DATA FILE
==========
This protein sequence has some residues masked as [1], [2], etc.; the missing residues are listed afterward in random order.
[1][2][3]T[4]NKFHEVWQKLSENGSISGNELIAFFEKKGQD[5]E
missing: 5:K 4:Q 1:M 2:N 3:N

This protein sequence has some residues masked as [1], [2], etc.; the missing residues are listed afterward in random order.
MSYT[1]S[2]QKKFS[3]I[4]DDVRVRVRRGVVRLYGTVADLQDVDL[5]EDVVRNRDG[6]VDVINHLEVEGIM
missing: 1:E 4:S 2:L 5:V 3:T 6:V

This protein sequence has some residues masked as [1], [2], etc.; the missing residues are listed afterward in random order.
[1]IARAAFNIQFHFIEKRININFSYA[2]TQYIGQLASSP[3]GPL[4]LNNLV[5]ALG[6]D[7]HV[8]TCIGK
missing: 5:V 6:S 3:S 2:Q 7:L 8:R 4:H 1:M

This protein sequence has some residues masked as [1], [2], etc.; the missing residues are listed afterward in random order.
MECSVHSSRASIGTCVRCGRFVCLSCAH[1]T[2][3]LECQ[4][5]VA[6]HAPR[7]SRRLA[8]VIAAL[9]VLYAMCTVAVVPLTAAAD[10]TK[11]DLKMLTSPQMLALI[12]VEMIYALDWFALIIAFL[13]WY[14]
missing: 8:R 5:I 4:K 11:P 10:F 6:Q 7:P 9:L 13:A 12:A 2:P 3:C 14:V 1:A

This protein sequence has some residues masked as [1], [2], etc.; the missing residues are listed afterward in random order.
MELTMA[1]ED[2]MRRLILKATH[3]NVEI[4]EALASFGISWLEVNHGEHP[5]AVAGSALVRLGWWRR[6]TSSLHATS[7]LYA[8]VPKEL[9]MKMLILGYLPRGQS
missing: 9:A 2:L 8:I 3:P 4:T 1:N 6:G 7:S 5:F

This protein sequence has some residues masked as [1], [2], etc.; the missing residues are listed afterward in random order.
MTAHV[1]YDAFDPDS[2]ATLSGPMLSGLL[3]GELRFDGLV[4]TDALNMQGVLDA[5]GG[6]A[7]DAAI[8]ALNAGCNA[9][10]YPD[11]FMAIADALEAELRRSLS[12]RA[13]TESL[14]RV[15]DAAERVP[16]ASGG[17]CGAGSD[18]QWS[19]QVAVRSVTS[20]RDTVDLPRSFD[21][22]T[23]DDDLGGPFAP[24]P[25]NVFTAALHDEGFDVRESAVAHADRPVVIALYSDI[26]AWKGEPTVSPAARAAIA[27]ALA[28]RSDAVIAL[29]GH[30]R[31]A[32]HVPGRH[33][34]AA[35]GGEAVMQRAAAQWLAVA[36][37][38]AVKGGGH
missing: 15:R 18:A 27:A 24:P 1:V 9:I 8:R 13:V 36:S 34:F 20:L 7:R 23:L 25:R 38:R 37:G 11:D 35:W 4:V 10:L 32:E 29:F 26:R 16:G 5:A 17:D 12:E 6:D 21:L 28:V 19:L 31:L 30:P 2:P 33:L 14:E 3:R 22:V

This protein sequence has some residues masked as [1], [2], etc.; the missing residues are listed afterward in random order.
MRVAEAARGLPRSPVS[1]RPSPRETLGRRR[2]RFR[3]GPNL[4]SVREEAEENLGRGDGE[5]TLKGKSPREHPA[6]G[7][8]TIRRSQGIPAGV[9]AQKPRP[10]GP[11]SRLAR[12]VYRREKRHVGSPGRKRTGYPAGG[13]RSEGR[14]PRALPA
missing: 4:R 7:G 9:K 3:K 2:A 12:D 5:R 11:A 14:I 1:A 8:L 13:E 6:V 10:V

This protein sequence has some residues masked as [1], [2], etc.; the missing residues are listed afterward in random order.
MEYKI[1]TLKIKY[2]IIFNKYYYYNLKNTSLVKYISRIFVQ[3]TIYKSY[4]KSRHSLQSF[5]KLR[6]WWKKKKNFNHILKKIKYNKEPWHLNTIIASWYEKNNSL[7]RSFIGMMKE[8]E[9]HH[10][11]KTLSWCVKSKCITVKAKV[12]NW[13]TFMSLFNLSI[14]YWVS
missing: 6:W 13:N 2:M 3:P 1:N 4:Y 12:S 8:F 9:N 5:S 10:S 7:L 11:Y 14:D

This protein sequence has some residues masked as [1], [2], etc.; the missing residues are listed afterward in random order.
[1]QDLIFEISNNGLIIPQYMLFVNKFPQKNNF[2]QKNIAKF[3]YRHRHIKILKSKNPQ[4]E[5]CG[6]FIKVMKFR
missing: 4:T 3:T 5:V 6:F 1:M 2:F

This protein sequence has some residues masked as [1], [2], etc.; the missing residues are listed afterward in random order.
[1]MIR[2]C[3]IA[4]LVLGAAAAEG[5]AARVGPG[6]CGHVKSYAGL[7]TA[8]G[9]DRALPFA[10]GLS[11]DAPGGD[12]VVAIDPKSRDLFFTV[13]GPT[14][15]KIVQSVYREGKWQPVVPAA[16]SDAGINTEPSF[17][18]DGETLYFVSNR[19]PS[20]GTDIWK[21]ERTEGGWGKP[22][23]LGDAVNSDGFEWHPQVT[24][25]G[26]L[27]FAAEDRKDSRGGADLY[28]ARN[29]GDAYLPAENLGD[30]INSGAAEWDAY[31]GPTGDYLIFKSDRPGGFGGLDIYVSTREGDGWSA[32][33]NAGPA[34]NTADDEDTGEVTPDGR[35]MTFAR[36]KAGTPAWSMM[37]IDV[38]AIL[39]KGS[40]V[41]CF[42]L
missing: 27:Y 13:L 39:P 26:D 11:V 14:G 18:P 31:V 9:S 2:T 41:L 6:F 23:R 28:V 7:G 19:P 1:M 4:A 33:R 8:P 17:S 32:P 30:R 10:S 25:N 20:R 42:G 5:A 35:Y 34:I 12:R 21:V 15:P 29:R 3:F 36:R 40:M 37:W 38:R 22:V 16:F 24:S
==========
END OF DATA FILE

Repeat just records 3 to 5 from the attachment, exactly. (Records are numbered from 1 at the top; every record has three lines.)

This protein sequence has some residues masked as [1], [2], etc.; the missing residues are listed afterward in random order.
[1]IARAAFNIQFHFIEKRININFSYA[2]TQYIGQLASSP[3]GPL[4]LNNLV[5]ALG[6]D[7]HV[8]TCIGK
missing: 5:V 6:S 3:S 2:Q 7:L 8:R 4:H 1:M

This protein sequence has some residues masked as [1], [2], etc.; the missing residues are listed afterward in random order.
MECSVHSSRASIGTCVRCGRFVCLSCAH[1]T[2][3]LECQ[4][5]VA[6]HAPR[7]SRRLA[8]VIAAL[9]VLYAMCTVAVVPLTAAAD[10]TK[11]DLKMLTSPQMLALI[12]VEMIYALDWFALIIAFL[13]WY[14]
missing: 8:R 5:I 4:K 11:P 10:F 6:Q 7:P 9:L 13:A 12:A 2:P 3:C 14:V 1:A

This protein sequence has some residues masked as [1], [2], etc.; the missing residues are listed afterward in random order.
MELTMA[1]ED[2]MRRLILKATH[3]NVEI[4]EALASFGISWLEVNHGEHP[5]AVAGSALVRLGWWRR[6]TSSLHATS[7]LYA[8]VPKEL[9]MKMLILGYLPRGQS
missing: 9:A 2:L 8:I 3:P 4:T 1:N 6:G 7:S 5:F